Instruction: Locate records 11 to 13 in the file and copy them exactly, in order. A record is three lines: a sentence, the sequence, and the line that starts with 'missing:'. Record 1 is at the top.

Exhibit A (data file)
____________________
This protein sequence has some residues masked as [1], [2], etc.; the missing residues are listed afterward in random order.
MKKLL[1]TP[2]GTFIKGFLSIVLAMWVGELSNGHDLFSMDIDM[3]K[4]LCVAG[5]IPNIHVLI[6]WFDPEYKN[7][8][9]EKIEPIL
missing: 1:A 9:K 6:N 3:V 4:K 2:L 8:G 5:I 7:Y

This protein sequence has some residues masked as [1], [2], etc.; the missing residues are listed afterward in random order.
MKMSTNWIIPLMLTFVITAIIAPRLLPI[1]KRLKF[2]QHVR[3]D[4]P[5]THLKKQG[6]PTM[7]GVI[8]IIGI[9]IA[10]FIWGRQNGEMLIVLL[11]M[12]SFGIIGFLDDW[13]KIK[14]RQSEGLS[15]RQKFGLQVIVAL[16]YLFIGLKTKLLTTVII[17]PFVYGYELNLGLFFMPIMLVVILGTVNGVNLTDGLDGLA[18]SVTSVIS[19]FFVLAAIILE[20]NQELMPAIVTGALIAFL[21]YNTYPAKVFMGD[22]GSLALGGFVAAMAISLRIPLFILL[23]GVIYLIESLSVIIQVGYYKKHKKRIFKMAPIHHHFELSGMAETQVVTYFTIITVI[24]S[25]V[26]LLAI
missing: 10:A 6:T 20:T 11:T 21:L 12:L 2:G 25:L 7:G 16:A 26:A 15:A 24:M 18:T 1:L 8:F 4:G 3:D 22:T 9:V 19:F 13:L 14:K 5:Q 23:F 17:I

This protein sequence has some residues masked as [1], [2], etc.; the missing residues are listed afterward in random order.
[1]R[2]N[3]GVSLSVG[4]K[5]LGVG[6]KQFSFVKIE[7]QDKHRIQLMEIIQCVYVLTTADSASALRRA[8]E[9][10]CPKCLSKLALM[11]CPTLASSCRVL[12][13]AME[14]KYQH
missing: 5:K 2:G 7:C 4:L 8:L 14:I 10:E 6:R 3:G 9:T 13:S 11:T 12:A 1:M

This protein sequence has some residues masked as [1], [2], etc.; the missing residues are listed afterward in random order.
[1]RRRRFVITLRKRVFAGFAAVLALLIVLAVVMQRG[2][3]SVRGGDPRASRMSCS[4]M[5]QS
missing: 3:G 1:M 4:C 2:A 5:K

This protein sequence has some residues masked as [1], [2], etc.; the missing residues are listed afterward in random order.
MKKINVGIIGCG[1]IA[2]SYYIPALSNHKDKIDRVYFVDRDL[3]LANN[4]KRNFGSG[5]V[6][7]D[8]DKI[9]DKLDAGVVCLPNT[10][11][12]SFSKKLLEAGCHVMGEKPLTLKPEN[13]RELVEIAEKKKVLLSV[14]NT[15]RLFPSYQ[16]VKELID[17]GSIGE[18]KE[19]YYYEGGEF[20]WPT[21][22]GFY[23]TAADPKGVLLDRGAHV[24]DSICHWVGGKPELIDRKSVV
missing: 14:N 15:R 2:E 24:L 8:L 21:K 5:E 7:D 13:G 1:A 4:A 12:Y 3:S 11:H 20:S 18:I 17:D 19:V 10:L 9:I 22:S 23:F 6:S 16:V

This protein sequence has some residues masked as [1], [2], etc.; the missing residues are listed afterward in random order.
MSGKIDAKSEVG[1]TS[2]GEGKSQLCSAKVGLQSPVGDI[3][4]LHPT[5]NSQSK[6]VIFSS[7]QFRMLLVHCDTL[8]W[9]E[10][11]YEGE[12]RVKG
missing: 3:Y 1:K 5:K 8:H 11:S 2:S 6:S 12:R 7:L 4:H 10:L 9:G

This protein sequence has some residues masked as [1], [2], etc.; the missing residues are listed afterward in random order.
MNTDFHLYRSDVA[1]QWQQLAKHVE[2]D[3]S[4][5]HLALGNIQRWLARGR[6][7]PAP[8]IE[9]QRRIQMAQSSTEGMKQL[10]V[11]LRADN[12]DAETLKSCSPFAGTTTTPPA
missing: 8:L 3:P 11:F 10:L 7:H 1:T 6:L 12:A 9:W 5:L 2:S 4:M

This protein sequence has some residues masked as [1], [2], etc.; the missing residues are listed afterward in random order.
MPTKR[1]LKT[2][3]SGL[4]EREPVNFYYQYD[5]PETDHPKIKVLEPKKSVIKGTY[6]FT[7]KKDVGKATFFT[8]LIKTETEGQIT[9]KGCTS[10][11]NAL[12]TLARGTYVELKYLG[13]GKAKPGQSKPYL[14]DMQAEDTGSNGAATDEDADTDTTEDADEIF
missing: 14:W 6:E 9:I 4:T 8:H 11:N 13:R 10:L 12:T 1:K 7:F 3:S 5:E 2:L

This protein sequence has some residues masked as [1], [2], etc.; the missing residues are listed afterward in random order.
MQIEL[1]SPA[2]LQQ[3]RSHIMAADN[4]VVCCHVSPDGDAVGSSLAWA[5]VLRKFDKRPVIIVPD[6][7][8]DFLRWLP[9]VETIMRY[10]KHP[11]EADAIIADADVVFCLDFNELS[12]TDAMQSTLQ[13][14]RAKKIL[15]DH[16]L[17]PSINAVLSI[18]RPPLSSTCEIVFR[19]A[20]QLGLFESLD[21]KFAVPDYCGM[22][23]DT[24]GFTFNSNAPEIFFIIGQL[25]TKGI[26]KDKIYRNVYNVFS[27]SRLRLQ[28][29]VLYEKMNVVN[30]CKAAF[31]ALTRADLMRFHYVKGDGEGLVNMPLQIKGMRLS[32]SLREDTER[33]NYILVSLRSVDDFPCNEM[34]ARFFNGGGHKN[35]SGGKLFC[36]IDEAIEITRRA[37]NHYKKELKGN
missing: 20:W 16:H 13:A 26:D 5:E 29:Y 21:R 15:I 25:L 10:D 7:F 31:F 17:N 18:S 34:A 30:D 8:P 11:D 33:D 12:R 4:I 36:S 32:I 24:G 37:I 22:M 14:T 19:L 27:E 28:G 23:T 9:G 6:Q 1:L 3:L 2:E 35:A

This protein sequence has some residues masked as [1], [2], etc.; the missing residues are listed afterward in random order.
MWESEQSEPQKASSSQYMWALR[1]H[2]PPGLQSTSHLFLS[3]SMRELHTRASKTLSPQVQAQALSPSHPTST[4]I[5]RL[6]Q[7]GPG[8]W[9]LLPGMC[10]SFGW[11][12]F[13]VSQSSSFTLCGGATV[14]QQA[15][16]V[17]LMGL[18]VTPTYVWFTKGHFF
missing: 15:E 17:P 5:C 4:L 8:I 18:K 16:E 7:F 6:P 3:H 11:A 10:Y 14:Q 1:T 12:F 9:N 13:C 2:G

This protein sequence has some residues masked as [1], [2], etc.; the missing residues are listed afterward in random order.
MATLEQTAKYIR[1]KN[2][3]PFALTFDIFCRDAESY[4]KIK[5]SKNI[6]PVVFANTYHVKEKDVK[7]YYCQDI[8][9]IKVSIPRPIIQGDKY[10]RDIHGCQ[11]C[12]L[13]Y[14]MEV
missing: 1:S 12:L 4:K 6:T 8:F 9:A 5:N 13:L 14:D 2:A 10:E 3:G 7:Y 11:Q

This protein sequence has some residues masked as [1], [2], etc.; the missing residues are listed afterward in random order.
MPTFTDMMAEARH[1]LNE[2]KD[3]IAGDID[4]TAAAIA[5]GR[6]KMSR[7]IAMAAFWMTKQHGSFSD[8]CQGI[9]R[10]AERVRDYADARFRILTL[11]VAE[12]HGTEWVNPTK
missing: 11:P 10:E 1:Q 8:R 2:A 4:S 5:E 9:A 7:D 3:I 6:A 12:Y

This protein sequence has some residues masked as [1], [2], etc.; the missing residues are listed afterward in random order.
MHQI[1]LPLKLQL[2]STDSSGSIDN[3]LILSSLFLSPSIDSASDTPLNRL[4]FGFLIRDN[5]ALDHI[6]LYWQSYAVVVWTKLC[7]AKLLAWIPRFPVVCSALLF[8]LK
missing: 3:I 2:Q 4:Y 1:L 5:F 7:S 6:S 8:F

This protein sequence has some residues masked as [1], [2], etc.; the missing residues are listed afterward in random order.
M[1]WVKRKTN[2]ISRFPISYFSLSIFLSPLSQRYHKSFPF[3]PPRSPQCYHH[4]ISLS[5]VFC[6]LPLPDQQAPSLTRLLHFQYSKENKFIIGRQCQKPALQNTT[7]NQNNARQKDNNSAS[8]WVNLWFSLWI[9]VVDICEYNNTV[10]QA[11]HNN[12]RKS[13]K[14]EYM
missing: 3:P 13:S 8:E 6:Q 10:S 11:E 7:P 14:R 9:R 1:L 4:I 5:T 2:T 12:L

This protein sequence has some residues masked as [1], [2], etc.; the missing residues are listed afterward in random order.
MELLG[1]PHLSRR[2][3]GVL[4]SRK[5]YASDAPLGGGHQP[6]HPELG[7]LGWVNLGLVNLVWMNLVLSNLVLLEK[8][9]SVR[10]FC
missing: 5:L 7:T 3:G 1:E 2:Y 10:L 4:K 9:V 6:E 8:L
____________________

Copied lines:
This protein sequence has some residues masked as [1], [2], etc.; the missing residues are listed afterward in random order.
MATLEQTAKYIR[1]KN[2][3]PFALTFDIFCRDAESY[4]KIK[5]SKNI[6]PVVFANTYHVKEKDVK[7]YYCQDI[8][9]IKVSIPRPIIQGDKY[10]RDIHGCQ[11]C[12]L[13]Y[14]MEV
missing: 1:S 12:L 4:K 6:T 8:F 9:A 5:N 13:L 14:D 2:A 10:E 3:G 7:Y 11:Q

This protein sequence has some residues masked as [1], [2], etc.; the missing residues are listed afterward in random order.
MPTFTDMMAEARH[1]LNE[2]KD[3]IAGDID[4]TAAAIA[5]GR[6]KMSR[7]IAMAAFWMTKQHGSFSD[8]CQGI[9]R[10]AERVRDYADARFRILTL[11]VAE[12]HGTEWVNPTK
missing: 11:P 10:E 1:Q 8:R 2:A 4:S 5:E 9:A 7:D 3:I 6:A 12:Y

This protein sequence has some residues masked as [1], [2], etc.; the missing residues are listed afterward in random order.
MHQI[1]LPLKLQL[2]STDSSGSIDN[3]LILSSLFLSPSIDSASDTPLNRL[4]FGFLIRDN[5]ALDHI[6]LYWQSYAVVVWTKLC[7]AKLLAWIPRFPVVCSALLF[8]LK
missing: 3:I 2:Q 4:Y 1:L 5:F 7:S 6:S 8:F